The Butterfly Loop as an end-loop
tied through a mounted ring, around a tall pole, etc.
The method presented here for tying the Butterfly loop as an end loop
through a mounted ring is not new, but the presentation is clearer, to
me at least, than the ones I've seen. There are plenty of good
presentations of ways to tie the Butterfly Loop on the bight (in the middle of the rope). In fact, two of the methods I describe elsewhere for
tying the Butterfly Bend are trivially derived from methods for tying
the Butterfly Loop on the bight. Conversely, the original methods
for tying the Butterfly Loop on the bight are trivially derivable from
the same two methods for tying the Butterfly Bend.
If a needed end loop does not have to be tied through a mounted ring or
the equivalent, any way of tying the Butterfly Loop on the bight will
do: just tie the loop near the end of the cord.
To begin the Butterfly loop as an end knot through a mounted ring, tie
an underhand knot, i.e. an overhand knot as tied by a left handed
person. You could of course start with an overhand knot, but
starting with an underhand knot allows us to keep the second overhand
knot on top as it is being formed, for clarity, and for uniformity of
presentation with Method 4 of the Butterfly Bend and with the Butterfly
Bend Loop. Pass the working end through the ring, to produce
the result seen in the first photo. Note that in the second photo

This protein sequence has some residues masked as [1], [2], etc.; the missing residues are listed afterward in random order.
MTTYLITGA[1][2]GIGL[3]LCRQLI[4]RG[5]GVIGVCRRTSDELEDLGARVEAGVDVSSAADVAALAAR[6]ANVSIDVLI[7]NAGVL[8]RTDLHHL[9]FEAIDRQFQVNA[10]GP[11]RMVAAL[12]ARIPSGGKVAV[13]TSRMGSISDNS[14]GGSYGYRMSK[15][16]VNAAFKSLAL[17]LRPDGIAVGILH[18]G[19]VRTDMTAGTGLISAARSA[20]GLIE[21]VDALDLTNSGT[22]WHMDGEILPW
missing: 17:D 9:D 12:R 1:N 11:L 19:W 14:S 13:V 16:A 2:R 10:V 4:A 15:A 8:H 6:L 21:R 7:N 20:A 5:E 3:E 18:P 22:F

the standing part and the working end emerge from the upper side of the
underhand knot. In the fourth photo, again the
standing part and the working end emerge from the same side of the knot
and are parallel and adjacent.
Two ways of dressing the finished knot are shown in the final two photographs below: the closed form and the open form.
The closed form is produced by pulling the standing part and the
working end in the forth photo together away from the ring. The
open form is produced from the result shown in the fourth photo by
pulling the standing part and the working end in opposite
directions. Both forms should be dressed to compact firmness
before being loaded. Keeping as much of the second overhand knot
distinctly above the first one, binding as little of the structure of
the first overhand as possible, as shown in photos three, four, and
five, aids in getting the correct dressing without having to fiddle
with the knot, allowing a simple pull to do most of the dressing,
either with the standing part and the working end together, as for the
closed form, photo five, or being pulled in oppposite directions as for
the open form, photo six. This precaution is very important for
stiff rope, and is not very important for flexible rope.
In jam tests with thin braided nylon cord loaded sufficiently to
stretch the cord by about 25%, both the closed form and the open form
were jammy, although the open form was less jammy.
The Butterfly Bend Loop was slightly less jammy than either dressed form of the Butterfly Loop loaded as an end loop. The Butterfly Bend Loop is a better knot with the same purpose as this one.
End of procedure
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